After a moment’s hesitation, Emmett climbed down onto the narrow platform and peered through the small window in the door. Most of the interior was obscured by the curtains that bordered the inside of the window, but what little Emmett could see was promising. It appeared to be the sitting room of a well-appointed private car after a night of festivities. Beyond a pair of high-back chairs with their backs to him, Emmett could see a coffee table covered with empty glasses, a champagne bottle upside down in an ice bucket, and a small buffet on which were the remnants of a meal. The passengers were presumably in the sleeping compartments of the adjacent car.

Opening the door, Emmett quietly stepped inside. As he took his bearings, he could see that what festivities there had been had left the room in disarray. Strewn across the floor were feathers from a busted pillow along with bread rolls and grapes, as if they’d been used as ammunition in a fight. The glass front of a grandfather clock was open, the hands missing from its face. And sound asleep on a couch by the buffet was a man in his midtwenties wearing a soiled tuxedo and the bright red stripes of an Apache on his cheeks.

Emmett considered backing out of the car and continuing over the roof, but he wasn’t going to get a better chance than this. Keeping his eyes on the sleeping figure, Emmett passed between the high-back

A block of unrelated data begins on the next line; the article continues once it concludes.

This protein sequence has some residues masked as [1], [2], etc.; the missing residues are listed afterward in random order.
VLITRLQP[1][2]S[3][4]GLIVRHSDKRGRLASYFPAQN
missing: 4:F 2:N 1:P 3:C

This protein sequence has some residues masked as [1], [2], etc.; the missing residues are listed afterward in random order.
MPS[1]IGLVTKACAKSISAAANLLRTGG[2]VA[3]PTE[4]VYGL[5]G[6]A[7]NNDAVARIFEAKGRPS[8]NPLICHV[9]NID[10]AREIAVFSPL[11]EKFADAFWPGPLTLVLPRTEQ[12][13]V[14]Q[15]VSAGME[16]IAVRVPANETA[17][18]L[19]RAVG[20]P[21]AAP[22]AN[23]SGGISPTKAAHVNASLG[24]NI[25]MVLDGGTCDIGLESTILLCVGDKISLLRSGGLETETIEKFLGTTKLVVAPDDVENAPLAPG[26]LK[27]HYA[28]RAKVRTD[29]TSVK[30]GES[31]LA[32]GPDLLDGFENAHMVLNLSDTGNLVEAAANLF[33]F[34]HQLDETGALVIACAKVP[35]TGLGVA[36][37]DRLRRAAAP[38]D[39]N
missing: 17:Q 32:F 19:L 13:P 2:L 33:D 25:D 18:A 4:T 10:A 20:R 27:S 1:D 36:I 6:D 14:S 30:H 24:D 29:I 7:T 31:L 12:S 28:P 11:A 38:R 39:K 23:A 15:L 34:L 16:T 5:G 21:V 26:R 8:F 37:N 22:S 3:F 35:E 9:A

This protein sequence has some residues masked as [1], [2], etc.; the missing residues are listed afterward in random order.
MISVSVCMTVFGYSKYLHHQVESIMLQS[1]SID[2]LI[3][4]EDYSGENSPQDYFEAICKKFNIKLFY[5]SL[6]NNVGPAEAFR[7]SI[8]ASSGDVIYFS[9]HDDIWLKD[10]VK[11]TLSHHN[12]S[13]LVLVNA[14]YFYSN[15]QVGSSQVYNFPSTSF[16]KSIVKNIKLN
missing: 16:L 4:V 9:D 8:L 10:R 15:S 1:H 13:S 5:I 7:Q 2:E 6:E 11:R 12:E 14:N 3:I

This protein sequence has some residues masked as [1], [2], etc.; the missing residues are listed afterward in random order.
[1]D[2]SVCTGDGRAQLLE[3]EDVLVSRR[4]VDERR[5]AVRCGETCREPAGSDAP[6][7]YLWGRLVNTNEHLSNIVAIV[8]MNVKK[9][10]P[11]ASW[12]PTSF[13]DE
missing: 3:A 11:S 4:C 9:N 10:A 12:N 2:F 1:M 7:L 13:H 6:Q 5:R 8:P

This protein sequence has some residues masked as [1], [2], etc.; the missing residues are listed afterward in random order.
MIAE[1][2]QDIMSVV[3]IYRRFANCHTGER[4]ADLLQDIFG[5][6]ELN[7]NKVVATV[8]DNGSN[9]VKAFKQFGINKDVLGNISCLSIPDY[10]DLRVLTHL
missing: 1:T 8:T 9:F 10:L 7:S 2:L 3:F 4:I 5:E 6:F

chairs and advanced cautiously. On the buffet were a bowl of fruit, loaves of bread, hunks of cheese, and a half-eaten ham. There was also an overturned jar of ketchup, no doubt the source of the war paint. At his feet, Emmett found the case of the busted pillow. Loading it quickly with enough food for two days, he spun it around by the neck to cinch it. Then he took one last look at the sleeper and turned toward the door.

—Oh, steward . . .

Slumped in one of the high-back chairs was a second man in a tuxedo.

With his attention trained on the sleeper, Emmett had walked right by this one without noticing him—which was all the more surprising given his size. He must have been nearly six feet tall and two hundred pounds. He wasn’t wearing war paint, but he had a slice of ham sticking neatly out of his breast pocket, as if it were a handkerchief.

With his eyes half open, the reveler raised a hand and slowly unfolded a finger in order to point at something on the floor.

—If you would be so kind. . . .